Viscera on Ice, No Twist

It’s 1857 and Patrick Sumner, a physician with a dark past, signs on as ship’s doctor to The Volunteer, a whaling vessel bound for the North Sea. Everyone on the ship, seemingly, has a dark past. Captain Brownlee has agreed to sink the vessel once northward and in sight of a rescue ship, so the owner can collect the insurance. Then there’s Henry Drax. Unrepentantly evil, we first see Drax killing then raping, in that order, a young boy before he boards the ship. He’s a natural and evil force of nature. We know he’s evil because he murders people; we know he’s natural because he farts a lot and never apologizes.

Ian McGuire’s The North Water is peopled with men of dark conscience or no conscience at all.

It’s reminiscent of the Inarritu film of The Revenant in that its a stark tale of survival and revenge against all odds. This book is chock full of men being men, doing manly things, and occasionally murdering each other. There doesn’t seem to be a sun in this world, just individual hearts of darkness clashing on the ice or the open sea.

Words are just noises in a certain order, and he can use them any way he wishes. Pigs grunt, ducks quack, and men tell lies: that is how it generally goes.

The North Water certainly gives the readers the sense of the smell and circumstance of a whaling vessel and the near impossible job whaling was. Wellresearched and rife with period detail, the novel functions partly as a description of the sea-faring life. Along the way, it details Sumner’s gradual transformation from sensitive soul to manly man by way of survival in the wild But the parts of the novel McGuire seems most invested in, nearly to the point of fetishism, are those that detail bodily fluids, cracked skulls, suppurating wounds, rotting teeth, and diseased genitals. And Henry Drax’s farts. The point seems to be that we are all meat sacks with a mere pretense of morality or conscience which we freely abandon as soon as we’re out of earshot of society and that, even if we try to hold to some semblance of humanity, it’s a losing game.

Reviewers have been comparing The North Water to the work of Cormac Mc- Carthy but McGuire doesn’t have the unabiding moral razor McCarthy possesses and his violence is more titillating. For McCarthy violence is a fact of life, no more or less glamorous than breathing; his descriptions are offhand and all the more penetrating for it.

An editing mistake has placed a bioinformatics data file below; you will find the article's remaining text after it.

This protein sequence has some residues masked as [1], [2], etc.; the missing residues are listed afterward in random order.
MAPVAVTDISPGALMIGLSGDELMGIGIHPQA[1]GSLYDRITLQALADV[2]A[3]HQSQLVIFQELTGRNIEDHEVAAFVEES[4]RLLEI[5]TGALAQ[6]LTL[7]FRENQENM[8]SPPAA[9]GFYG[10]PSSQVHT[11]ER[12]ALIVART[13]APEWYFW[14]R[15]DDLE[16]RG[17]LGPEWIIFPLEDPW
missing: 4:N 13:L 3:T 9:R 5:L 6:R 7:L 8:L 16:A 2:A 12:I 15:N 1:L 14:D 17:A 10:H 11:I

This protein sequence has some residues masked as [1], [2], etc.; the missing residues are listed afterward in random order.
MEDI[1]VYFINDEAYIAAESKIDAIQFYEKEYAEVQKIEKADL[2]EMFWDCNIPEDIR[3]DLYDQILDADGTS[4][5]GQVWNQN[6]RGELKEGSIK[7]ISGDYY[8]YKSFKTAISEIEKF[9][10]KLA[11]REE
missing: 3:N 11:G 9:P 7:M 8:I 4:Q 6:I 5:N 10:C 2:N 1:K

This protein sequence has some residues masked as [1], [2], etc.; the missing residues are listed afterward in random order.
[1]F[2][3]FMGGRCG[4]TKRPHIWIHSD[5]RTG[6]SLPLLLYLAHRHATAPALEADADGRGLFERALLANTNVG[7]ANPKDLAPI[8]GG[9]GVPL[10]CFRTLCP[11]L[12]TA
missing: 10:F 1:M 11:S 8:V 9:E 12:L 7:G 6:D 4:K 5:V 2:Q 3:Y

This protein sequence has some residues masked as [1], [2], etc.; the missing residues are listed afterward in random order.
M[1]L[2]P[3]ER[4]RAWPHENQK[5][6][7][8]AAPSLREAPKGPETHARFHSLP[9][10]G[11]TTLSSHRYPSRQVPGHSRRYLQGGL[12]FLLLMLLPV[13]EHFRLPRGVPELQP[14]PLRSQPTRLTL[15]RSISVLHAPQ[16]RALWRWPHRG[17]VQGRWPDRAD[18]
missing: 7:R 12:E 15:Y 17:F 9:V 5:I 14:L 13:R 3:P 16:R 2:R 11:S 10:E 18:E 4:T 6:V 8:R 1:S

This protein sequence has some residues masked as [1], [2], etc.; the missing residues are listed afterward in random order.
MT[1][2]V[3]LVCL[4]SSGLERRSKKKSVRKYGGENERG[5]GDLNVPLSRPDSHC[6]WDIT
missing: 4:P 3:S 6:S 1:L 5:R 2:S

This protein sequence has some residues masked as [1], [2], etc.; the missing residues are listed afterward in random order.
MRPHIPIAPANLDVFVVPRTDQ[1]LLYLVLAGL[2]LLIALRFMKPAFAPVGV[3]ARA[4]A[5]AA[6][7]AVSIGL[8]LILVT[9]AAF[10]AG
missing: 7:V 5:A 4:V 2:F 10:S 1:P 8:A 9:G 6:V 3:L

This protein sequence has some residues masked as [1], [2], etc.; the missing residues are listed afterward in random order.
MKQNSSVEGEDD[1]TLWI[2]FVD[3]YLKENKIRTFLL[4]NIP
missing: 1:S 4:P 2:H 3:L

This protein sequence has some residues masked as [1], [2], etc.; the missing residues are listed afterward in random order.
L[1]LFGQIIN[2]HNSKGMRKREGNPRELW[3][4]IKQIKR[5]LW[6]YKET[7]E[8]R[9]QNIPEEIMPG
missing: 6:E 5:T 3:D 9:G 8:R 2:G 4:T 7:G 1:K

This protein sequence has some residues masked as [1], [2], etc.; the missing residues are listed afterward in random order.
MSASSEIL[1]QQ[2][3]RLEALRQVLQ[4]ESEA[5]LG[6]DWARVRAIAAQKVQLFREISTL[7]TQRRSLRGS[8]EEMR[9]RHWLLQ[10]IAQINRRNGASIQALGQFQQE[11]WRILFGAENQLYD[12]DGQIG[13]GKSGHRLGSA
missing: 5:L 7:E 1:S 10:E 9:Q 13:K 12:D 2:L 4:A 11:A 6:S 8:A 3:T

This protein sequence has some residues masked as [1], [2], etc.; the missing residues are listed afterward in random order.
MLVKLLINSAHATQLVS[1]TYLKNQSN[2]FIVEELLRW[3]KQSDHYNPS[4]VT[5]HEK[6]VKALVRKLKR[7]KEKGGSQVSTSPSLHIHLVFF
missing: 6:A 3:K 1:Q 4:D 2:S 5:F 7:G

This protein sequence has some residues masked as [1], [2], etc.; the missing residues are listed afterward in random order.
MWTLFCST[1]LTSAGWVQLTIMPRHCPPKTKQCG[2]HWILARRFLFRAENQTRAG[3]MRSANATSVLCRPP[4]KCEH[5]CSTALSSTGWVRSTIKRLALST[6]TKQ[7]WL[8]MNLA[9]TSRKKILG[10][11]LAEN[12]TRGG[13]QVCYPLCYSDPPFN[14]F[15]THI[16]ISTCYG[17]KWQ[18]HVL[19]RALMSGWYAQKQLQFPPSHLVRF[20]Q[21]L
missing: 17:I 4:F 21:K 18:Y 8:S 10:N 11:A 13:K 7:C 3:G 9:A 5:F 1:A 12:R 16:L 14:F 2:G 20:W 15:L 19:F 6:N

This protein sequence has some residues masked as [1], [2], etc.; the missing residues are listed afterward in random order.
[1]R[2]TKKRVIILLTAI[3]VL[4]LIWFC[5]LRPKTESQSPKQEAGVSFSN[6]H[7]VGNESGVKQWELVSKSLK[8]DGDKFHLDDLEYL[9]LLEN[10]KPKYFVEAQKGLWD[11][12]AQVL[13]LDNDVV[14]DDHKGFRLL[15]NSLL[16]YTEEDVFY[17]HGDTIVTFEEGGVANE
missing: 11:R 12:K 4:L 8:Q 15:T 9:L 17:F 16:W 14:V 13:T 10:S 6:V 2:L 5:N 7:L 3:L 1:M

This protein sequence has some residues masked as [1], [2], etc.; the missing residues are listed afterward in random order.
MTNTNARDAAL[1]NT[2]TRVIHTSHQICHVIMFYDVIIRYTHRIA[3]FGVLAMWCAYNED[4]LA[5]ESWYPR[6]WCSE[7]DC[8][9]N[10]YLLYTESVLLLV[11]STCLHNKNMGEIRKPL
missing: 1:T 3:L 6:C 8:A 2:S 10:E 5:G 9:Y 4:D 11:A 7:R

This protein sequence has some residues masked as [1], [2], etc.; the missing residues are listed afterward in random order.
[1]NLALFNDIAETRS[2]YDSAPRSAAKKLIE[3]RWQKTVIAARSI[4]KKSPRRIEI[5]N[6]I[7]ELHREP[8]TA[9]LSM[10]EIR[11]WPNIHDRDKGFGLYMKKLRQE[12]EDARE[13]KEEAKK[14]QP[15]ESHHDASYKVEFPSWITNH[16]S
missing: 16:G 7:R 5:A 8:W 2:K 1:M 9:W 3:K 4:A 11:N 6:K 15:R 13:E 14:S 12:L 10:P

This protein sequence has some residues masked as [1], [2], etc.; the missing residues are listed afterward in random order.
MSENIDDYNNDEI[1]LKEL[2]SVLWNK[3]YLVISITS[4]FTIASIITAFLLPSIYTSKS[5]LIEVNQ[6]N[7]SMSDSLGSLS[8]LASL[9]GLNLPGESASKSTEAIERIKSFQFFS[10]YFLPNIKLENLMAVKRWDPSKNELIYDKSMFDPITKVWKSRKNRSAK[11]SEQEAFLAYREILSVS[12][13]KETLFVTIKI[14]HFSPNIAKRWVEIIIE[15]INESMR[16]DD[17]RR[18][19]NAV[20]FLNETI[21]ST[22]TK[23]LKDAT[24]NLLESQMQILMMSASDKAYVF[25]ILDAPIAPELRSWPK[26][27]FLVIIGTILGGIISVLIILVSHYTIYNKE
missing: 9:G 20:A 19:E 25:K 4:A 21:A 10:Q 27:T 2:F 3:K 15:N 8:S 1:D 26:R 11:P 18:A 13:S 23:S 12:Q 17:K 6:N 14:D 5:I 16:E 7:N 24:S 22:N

McGuire wants us to know how brutal the violence is, so he describes it in detail. The sense of manipulation that’s completely absent in McCarthy is on every page of The North Water.

That isn’t to say the book isn’t enjoyable in its own gruesome way. It’s well written, as far as that goes, and wellpaced, but I eventually found myself with viscera-fatigue. I began to feel that if one more head was caved in, one more seal bludgeoned, one more stomach incised and streaming pus, I might need to retreat to my Happy Place for a few days and watch Mister Rogers re-runs on YouTube to achieve some kind of karmic balance.

Like the film of The Revenant, McGuire’s book is larded with Native hokum (here, Esquimaux) meant to give some kind of primal urgency to Sumner’s survival and ultimate revenge. He is a white man who has endured the trials of the Arctic by killing a polar bear in an epic battle, drinking its blood for food and climbing inside its steaming cavity in order to survive a blizzard.

Of course, these ‘noble savages’ believe he has magical powers because this trope demands the acknowledgement of Sumner’s newly spiritual status, not by the English minister he encounters but by the primitives who, in this kind of book, serve as the arbiters of his new-found existential machismo, a manliness impossible to achieve, apparently, in civilized white culture.

Needless to say, there must be a final confrontation between Drax and Sumner. Drax, who remains unchanged throughout the book as a natural force of evil, and Sumner, who has found himself and his inner strength through his grueling survival in the Arctic. Sumner, of course, has moved beyond the confines of normal society, living in a kind of elevated state of knowing, and the ultimate duel isn’t that satisfying in the end.

The North Water is a great evocation of time and place and a solid adventure yarn stained with all sorts of bodily fluids, marred by a didactic morality and a certain glee in its description of suffering. Which is not to say it can’t be fun, if you’re in the right mood or have a stout ration of grog.

He feels a moment of fear, and then, in its wake, as the fear fades and loses its force, an unexpected stab of loneliness and need. !